This was mostly written whilst on the train to Florence, and I am just getting to it now...
In the canal by our hotel in Venice. The water is clearer than we expected, and there are FISHES!
On Day 2, our first full day after arriving, we got out in the morning to see the Basilica di San Marco. As we were in line, we saw the floods starting, first as a puddle in the front of the church, which grew as we were in line, so that the narthex (entry way) of the church was solidly flooded by the time we got in. They put out planks to walk on, as this is completely normal flooding. We paid the 6 Euro to go upstairs to the museum and loggia, where we saw the 4 Horses and stood out on the loggia just in time for the 12:00 bells, first from the Torre dell'Orologio, which is hit by a mechanical man with a hammer, and then across the piazza at the Campanile, a much louder bell. On the other side of the loggia, we looked down onto the top of two columns, one covered in dead pigeons, one with none at all. Is this where pigeons go to die? Some sort of pigeon executioner's square? Paul's theory was that people throw dead pigeons onto the one column, but I have my doubts.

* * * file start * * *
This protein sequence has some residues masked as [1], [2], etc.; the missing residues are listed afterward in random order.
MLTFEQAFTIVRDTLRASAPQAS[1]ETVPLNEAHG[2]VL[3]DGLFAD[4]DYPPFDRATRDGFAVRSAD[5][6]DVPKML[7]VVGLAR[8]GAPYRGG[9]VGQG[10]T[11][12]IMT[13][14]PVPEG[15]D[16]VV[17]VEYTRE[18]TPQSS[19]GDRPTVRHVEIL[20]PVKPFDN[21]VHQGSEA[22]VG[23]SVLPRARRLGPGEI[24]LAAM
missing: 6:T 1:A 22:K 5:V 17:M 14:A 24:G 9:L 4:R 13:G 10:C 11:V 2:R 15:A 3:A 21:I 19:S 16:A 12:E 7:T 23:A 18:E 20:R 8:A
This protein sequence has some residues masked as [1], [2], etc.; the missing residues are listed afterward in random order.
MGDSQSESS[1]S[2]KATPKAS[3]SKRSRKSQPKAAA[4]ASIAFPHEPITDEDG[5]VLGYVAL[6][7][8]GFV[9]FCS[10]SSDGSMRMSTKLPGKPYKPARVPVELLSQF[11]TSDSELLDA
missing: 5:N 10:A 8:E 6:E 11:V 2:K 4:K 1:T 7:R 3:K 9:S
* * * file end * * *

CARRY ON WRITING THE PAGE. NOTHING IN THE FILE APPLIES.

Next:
It's a small world after all!
Where pigeons go to die?
View from the side of the loggia, out over the Piazzetta
The Basilica itself is amazing(ly overdone) but there are countless records of that elsewhere. We paid a few Euro to go to the Treasury to see a bunch of stolen and some legitimately gotten treasure, some very impressive Byzantine chalices, and, most importantly, reliquaries. I really can't get enough of this stuff: bones, teeth, the "True Cross," and best of all, a whole hand, apparently of Saint Martha.
On the way to the Basilica, on the Ponte Dell'Accademia
After the Basilica, we had some melty cheese sandwiches and headed to see the Ghetto. On the way, we had our first gelato of the day, and stopped to see St. Lucy in Saint Geramia's church. You can see her hands and feet, but the face is covered with a mask. There are several paintings and sculptures of St. Lucy in the church, which I always find funny because she is usually depicted holding a dish with her eyes in it, yet she always has eyes in her head. I suppose no one wanted to depict her with just sockets? Odd, since the religious art frequently relishes the grotesque.